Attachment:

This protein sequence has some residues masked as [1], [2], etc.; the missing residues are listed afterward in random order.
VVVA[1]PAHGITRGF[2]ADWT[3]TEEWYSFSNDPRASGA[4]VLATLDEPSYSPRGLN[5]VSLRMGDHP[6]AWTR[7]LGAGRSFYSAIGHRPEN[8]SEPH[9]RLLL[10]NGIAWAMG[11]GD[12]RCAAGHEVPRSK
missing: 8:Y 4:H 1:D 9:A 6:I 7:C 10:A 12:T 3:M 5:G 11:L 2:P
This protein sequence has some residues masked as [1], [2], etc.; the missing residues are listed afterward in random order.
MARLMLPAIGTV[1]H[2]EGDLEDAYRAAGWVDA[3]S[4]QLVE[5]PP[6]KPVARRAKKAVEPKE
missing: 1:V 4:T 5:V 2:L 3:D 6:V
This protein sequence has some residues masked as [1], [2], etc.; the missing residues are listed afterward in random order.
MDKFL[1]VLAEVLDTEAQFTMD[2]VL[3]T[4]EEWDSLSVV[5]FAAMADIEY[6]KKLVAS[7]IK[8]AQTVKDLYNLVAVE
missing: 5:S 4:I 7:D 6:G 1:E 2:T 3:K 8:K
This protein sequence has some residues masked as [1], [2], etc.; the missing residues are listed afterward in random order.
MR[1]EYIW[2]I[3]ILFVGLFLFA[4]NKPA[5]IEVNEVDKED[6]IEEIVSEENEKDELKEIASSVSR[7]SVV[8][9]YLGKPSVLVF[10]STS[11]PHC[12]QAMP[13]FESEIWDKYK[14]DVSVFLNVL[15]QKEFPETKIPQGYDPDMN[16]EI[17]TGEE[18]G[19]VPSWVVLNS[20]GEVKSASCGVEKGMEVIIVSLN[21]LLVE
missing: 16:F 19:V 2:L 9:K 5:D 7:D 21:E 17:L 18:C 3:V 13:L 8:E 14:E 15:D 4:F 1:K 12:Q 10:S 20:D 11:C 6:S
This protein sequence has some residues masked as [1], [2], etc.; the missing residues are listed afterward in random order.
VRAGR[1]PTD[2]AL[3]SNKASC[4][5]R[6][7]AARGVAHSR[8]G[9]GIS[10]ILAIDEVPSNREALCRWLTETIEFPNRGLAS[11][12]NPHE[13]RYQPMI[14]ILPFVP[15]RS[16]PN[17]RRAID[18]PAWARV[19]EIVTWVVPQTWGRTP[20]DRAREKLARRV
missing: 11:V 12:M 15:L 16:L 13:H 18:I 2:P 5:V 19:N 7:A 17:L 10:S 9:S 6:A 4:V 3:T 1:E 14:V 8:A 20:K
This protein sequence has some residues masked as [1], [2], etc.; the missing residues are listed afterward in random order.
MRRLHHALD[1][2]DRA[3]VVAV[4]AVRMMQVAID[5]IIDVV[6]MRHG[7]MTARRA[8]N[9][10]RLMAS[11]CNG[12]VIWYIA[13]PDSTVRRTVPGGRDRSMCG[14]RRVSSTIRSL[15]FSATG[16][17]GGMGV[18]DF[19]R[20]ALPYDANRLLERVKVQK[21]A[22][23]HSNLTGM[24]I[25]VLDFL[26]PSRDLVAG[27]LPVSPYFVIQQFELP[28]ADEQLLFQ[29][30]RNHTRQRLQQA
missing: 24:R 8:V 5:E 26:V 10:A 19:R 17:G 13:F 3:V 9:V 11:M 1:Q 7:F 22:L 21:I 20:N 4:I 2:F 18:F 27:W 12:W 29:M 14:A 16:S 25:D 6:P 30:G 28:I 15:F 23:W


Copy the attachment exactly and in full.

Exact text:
This protein sequence has some residues masked as [1], [2], etc.; the missing residues are listed afterward in random order.
VVVA[1]PAHGITRGF[2]ADWT[3]TEEWYSFSNDPRASGA[4]VLATLDEPSYSPRGLN[5]VSLRMGDHP[6]AWTR[7]LGAGRSFYSAIGHRPEN[8]SEPH[9]RLLL[10]NGIAWAMG[11]GD[12]RCAAGHEVPRSK
missing: 8:Y 4:H 1:D 9:A 6:I 7:C 10:A 12:T 3:M 5:G 11:L 2:P
This protein sequence has some residues masked as [1], [2], etc.; the missing residues are listed afterward in random order.
MARLMLPAIGTV[1]H[2]EGDLEDAYRAAGWVDA[3]S[4]QLVE[5]PP[6]KPVARRAKKAVEPKE
missing: 1:V 4:T 5:V 2:L 3:D 6:V
This protein sequence has some residues masked as [1], [2], etc.; the missing residues are listed afterward in random order.
MDKFL[1]VLAEVLDTEAQFTMD[2]VL[3]T[4]EEWDSLSVV[5]FAAMADIEY[6]KKLVAS[7]IK[8]AQTVKDLYNLVAVE
missing: 5:S 4:I 7:D 6:G 1:E 2:T 3:K 8:K
This protein sequence has some residues masked as [1], [2], etc.; the missing residues are listed afterward in random order.
MR[1]EYIW[2]I[3]ILFVGLFLFA[4]NKPA[5]IEVNEVDKED[6]IEEIVSEENEKDELKEIASSVSR[7]SVV[8][9]YLGKPSVLVF[10]STS[11]PHC[12]QAMP[13]FESEIWDKYK[14]DVSVFLNVL[15]QKEFPETKIPQGYDPDMN[16]EI[17]TGEE[18]G[19]VPSWVVLNS[20]GEVKSASCGVEKGMEVIIVSLN[21]LLVE
missing: 16:F 19:V 2:L 9:K 5:D 7:D 21:E 17:L 18:C 3:V 13:L 8:E 14:E 15:D 4:F 1:K 12:Q 10:S 20:D 11:C 6:S
This protein sequence has some residues masked as [1], [2], etc.; the missing residues are listed afterward in random order.
VRAGR[1]PTD[2]AL[3]SNKASC[4][5]R[6][7]AARGVAHSR[8]G[9]GIS[10]ILAIDEVPSNREALCRWLTETIEFPNRGLAS[11][12]NPHE[13]RYQPMI[14]ILPFVP[15]RS[16]PN[17]RRAID[18]PAWARV[19]EIVTWVVPQTWGRTP[20]DRAREKLARRV
missing: 11:V 12:M 15:L 16:L 13:H 18:I 2:P 5:V 19:N 7:A 17:L 10:S 9:S 6:A 4:V 3:T 1:E 14:V 8:A 20:K
This protein sequence has some residues masked as [1], [2], etc.; the missing residues are listed afterward in random order.
MRRLHHALD[1][2]DRA[3]VVAV[4]AVRMMQVAID[5]IIDVV[6]MRHG[7]MTARRA[8]N[9][10]RLMAS[11]CNG[12]VIWYIA[13]PDSTVRRTVPGGRDRSMCG[14]RRVSSTIRSL[15]FSATG[16][17]GGMGV[18]DF[19]R[20]ALPYDANRLLERVKVQK[21]A[22][23]HSNLTGM[24]I[25]VLDFL[26]PSRDLVAG[27]LPVSPYFVIQQFELP[28]ADEQLLFQ[29][30]RNHTRQRLQQA
missing: 24:R 8:V 5:E 26:V 10:A 19:R 17:G 13:F 3:V 9:V 11:M 1:Q 7:F 22:L 21:I 20:N 4:I 2:F 18:F 27:W 12:W 29:M 14:A 16:S 25:D 6:P 30:G 28:I 15:F 23:W